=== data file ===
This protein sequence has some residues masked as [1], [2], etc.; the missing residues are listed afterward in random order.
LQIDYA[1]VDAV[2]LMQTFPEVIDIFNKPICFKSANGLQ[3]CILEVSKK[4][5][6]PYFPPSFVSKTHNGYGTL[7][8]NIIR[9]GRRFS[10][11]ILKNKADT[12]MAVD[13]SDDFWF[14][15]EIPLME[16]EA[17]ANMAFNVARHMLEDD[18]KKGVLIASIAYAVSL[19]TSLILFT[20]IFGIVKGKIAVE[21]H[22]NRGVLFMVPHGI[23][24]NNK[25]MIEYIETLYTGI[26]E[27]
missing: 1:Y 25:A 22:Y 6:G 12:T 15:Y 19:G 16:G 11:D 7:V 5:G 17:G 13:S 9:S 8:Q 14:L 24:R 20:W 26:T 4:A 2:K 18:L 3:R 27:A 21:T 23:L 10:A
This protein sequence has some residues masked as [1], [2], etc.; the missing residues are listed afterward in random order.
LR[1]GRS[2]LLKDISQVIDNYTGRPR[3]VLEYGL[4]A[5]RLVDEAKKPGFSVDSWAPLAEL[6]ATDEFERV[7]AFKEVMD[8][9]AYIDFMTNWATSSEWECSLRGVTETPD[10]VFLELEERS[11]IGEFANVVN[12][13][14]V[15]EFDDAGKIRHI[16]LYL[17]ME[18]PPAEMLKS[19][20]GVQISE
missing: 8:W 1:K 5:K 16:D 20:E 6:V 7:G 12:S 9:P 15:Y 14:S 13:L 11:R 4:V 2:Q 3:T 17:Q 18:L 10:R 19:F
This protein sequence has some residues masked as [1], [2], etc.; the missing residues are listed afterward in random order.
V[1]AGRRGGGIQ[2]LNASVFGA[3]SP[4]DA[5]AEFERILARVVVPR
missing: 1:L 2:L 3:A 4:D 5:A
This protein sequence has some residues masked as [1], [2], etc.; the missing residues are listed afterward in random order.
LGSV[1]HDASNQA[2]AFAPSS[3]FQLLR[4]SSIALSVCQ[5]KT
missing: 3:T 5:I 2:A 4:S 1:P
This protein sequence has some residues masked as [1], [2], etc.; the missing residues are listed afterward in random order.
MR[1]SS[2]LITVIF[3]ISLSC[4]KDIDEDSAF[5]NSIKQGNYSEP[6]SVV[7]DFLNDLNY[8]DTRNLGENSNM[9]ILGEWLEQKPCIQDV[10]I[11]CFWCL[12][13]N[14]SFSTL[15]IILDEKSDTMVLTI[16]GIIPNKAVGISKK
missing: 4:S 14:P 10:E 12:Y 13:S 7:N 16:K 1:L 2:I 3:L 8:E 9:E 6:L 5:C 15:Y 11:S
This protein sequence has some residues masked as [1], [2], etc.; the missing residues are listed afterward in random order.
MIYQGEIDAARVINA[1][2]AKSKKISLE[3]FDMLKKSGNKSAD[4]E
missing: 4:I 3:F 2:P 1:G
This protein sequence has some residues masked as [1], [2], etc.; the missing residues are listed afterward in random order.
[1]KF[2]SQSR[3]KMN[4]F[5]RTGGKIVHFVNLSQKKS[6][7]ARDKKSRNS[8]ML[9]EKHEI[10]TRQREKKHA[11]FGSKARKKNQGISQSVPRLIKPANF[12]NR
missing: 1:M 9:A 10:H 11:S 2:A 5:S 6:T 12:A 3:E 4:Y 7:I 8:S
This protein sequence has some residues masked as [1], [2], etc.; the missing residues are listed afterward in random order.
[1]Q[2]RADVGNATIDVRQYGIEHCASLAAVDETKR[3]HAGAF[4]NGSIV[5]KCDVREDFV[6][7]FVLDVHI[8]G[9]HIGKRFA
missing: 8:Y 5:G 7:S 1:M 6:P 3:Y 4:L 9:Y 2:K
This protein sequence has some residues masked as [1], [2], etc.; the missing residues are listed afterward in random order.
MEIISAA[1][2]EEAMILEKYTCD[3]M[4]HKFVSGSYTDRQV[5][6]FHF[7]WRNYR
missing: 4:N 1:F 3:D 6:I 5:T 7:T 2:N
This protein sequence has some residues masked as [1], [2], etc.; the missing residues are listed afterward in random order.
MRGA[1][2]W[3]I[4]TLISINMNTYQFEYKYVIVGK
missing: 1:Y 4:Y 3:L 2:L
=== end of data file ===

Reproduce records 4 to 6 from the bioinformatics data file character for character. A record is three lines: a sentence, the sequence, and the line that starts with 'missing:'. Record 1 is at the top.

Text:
This protein sequence has some residues masked as [1], [2], etc.; the missing residues are listed afterward in random order.
LGSV[1]HDASNQA[2]AFAPSS[3]FQLLR[4]SSIALSVCQ[5]KT
missing: 3:T 5:I 2:A 4:S 1:P
This protein sequence has some residues masked as [1], [2], etc.; the missing residues are listed afterward in random order.
MR[1]SS[2]LITVIF[3]ISLSC[4]KDIDEDSAF[5]NSIKQGNYSEP[6]SVV[7]DFLNDLNY[8]DTRNLGENSNM[9]ILGEWLEQKPCIQDV[10]I[11]CFWCL[12][13]N[14]SFSTL[15]IILDEKSDTMVLTI[16]GIIPNKAVGISKK
missing: 4:S 14:P 10:E 12:Y 13:S 7:N 16:K 1:L 2:I 3:L 8:E 9:E 6:L 5:C 15:Y 11:S
This protein sequence has some residues masked as [1], [2], etc.; the missing residues are listed afterward in random order.
MIYQGEIDAARVINA[1][2]AKSKKISLE[3]FDMLKKSGNKSAD[4]E
missing: 4:I 3:F 2:P 1:G